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Altera_Forum
Honored Contributor I
4,119 Views

Altera JTAG UART used by kernel does not match IRQ assignment made in Qsys

Hi all, 

 

I'm currently developing a 3.10.31-ltsi kernel that running on a Nios II-based system. This system also contains several components including an Altera JTAG UART, USB host controller and a timer. 

 

In Qsys, I assigned the following Nios II interrupts for these system components: 

jtaguart: IRQ 0 

timer: IRQ 1 

usbhc: IRQ 2 

 

 

The device tree binary (.dtb), U-boot and the kernel are built using these assignments and stored to flash. 

 

However, when the kernel boots, the interrupt for the Altera JTAG UART is remapped to IRQ 2 as seen in the following KERNEL DEBUG message: 

 

ttyJ0 at MMIO 0x1001840 (irq = 2) is a Altera JTAG UART 

 

 

When this happens, the kernel is no longer able to attach the USB host contoller (usbhc) to IRQ 2 and the following error messages come up: 

 

genirq: flags mismatch irq 2. 00000000 (altera_jtaguart) vs. 00000080 (sls-hcd: usb1) 

altera_jtaguart: unable to attach altera jtag uart 0 interrupt vector=2 

 

 

I have some questions about this process that I'm hoping someone can explain: 

- When the Altera JTAG component / device is added, why is the interrupt remapped from IRQ 0 to IRQ 2? 

 

- Why isn't the usbhc controller remapped from IRQ 2 to something else? 

 

In addition, when I forced the Altera JTAG UART interrupt to IRQ 0 to match the Qsys setting by modifying the altera_jtaguart driver, when the kernel attempts to attach IRQ 0 to the JTAG UART, the following error message was displayed:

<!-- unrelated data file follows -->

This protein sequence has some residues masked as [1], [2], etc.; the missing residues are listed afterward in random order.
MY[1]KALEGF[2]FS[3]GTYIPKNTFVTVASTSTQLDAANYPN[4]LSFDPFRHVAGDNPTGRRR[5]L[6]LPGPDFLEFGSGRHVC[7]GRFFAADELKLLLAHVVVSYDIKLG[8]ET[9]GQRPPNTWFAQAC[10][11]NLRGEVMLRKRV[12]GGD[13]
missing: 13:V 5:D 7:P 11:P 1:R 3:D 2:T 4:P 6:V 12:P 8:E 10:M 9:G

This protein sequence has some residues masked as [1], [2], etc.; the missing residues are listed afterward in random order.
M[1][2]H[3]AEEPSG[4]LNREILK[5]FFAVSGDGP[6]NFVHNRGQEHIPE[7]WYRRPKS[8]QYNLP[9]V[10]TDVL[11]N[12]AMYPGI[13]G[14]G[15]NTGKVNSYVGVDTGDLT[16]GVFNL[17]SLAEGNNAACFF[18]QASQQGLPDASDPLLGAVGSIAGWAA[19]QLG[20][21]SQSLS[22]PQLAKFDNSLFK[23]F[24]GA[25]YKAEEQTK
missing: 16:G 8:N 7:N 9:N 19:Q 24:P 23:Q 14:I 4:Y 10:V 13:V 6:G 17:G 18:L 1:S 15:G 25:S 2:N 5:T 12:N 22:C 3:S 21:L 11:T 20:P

altera_jtaguart: unable to attach Altera JTAG UART 0 interrupt vector=0[/I][/I] 

 

 

However, the usbhc component was correctly added and attached to IRQ 2 as indicated by the following message:sls-hcd sls-hcd.0: irq2, io mem 0xe1008000[/I][/I] 

 

 

Any feedback that would help explain what is happening with these interrupts during the kernel booting sequence would be appreciated. 

 

- Brad
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21 Replies
Altera_Forum
Honored Contributor I
78 Views

Hello Brad, 

 

At the beginning you mentioned following : 

 

--- Quote Start ---  

In Qsys, I assigned the following Nios II interrupts for these system components: 

 

timer: IRQ 0 

jtaguart: IRQ 1 

usbhc: IRQ 2 

--- Quote End ---  

 

 

Later you mentioned following, 

 

--- Quote Start ---  

In addition, when I forced the Altera JTAG UART interrupt to IRQ 0 to match the Qsys setting by modifying the altera_jtaguart driver, when the kernel attempts to attach IRQ 0 to the JTAG UART, the following error message was displayed: 

 

altera_jtaguart: unable to attach Altera JTAG UART 0 interrupt vector=0 

--- Quote End ---  

 

 

Should not you try to force Altera JTAG UART interrupt to IRQ 1, not IRQ 0 ( to match that with Qsys setting.)?